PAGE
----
Disruptive Companies, Passionate Teams

I’ve come to the realization that I like companies that try to disrupt a market. Whether it be phones, IoT devices, or software. Love rooting for the next up and coming success story, even if it means some growing pains along the way. I tend to be a very passionate person when it comes to technology.  I find myself pouring over details, specs, and features with each new thing. It’s rewarding to engage their teams over the details, as you get to see their drive and dedication.

The products trying to disrupt the market are often ones that bring in their own special flare. Even though they may not offer all the same features as the industry leaders, you can tell they are making a difference through the details. The communications coming out of these teams show their passion.  They don’t often generate hostility. As a result, their message tends to be softer and they normally try to rally others to join them.  As a result of a more neutral tone, hoping to rally people together, you often find that these teams often offer the best support. With good support comes a good and lasting impression on the market, because the best form of marketing is word of mouth.

Because of my passion for technology and great products, I often find myself going out of my way to find these new and upcoming products or technologies.  Over the years, I’ve bought into or crowdfunded numerous products that were either help achieve a personal or professional need.  I don’t always buy into products solely for the product itself, I often do it for the experience and the support. I’ve had the opportunity to follow a number of companies who were just starting out to flourishing into companies now competing against some industry leaders or going through large acquisitions. These teams were huge on gathering feedback and interacting with their communities or “evangelists”.

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Marvin: Automating my Smart Home Devices

Part of the process of designing Marvin is to carefully ensure that all devices within my home fit well into the ecosystem.  I severely underestimated the time it would take to carefully plan out each part of my ecosystem.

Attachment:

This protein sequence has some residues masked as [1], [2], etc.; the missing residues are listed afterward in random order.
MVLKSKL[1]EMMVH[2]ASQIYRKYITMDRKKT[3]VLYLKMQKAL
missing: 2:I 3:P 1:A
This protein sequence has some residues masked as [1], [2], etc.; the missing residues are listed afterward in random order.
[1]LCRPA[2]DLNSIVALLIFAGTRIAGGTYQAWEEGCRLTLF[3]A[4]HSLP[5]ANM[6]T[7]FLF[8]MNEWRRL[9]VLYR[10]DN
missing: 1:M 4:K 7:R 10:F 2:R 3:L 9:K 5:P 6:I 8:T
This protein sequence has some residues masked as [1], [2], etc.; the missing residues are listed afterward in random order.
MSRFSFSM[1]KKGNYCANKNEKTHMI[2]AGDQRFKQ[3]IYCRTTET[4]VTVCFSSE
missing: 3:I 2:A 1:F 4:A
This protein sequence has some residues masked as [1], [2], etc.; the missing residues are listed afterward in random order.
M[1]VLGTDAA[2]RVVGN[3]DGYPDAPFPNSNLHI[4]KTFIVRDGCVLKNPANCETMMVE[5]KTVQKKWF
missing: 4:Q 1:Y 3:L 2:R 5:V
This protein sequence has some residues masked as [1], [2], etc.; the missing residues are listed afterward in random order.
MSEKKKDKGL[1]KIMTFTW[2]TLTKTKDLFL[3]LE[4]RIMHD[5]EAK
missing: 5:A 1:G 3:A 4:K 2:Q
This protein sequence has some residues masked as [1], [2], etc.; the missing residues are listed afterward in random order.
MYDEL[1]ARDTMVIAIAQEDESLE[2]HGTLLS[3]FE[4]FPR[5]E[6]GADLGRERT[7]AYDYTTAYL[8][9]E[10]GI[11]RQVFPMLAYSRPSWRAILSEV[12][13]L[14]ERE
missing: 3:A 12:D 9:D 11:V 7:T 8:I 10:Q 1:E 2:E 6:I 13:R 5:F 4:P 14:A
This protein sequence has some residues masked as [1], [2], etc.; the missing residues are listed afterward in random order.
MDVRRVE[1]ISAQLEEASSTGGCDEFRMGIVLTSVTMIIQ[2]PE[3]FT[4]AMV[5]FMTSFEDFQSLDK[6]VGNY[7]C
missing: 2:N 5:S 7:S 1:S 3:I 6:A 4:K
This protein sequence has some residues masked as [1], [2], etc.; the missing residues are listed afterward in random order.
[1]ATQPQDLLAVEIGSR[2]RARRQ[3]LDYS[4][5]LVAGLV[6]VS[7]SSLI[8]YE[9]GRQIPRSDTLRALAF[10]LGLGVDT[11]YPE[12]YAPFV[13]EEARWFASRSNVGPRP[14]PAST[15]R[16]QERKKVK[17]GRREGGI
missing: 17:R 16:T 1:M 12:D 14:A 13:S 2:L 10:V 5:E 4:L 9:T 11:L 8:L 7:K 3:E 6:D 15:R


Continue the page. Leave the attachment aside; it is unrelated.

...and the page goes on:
I’ve started buying and implementing smart home / IoT devices over the last year or so. The devices were implemented with the idea that they will all be managed a central device / hub in the future.  For a while, my hub of choice was the Wink Hub. But as smart home hubs evolved, SmartThings continued to get better.  While Wink is a terrific hub, SmartThings allows for far more complex automation routines or even create your own SmartApp.

While the hub itself was a difficult choice, the other devices were not a whole lot simpler unfortunately.  For one, I’ve been avoiding maintenance costs, as some devices have, like Nest Cams. Secondly, I tend to go for devices that support Windows devices as much as Android and iOS. Thirdly, the devices need to be user friendly enough that I would enjoy tinkering with it. Lastly, I try to choose devices that have mostly favorable reviews.  For devices to meet all 4 requirements has been surprisingly difficult.

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What about these electric cars? Are they really worth the hype?

Following up on my last post, which was more focused around Google and the driverless car comes this post. Tesla too, created by a very smart and ambitious Elon Musk. Not that I am harping on the accomplishments or the vision, however a lot of what comes out of Tesla in my opinion seem to be repeating the past.  We all know about “Who Killed the Electric Car”.  Has Tesla learned from that? Are they doing things differently?

In my opinion, of which has been formulated based on facts, is that Tesla is repeating some of the same mistakes as GM did in the 90s.  Electric cars carry something called range anxiety.  Replacement batteries are expensive. Charging your battery takes much longer than filling up your tank with gas. These aren’t easy problems to address, but ones that require a lot of money and effort to solve.

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Why is the tech industry desperate to disrupt the auto industry if it doesn’t know what is all about?

Technology blogs and journalists are praising the likes of Google, Tesla and many others.  This is great, those companies are creating terrific products. They are innovating in a market that has been relatively slow to turn around and that has been plagued with various degrees of problems. So why you wonder am I writing this after the title I put up? The short answer… Google, Tesla, and others are NOT the solution or the disruptors of the auto industry.

I’ve gone off on several rants on Facebook, Google+ and in some cases on Twitter.  I really do not want to discredit the advancements Google has made on self driving cars. I also am not looking to discredit Tesla for releasing an electric car. But those products are only scratching the surface of what a full car that can fully disrupt the industry should be. I know, you are probably saying “well Tesla is selling cars”. Yep, you are right. They are good cars. But let me ask you this, are they available to anyone? Is it an inconvenience for you to buy one?

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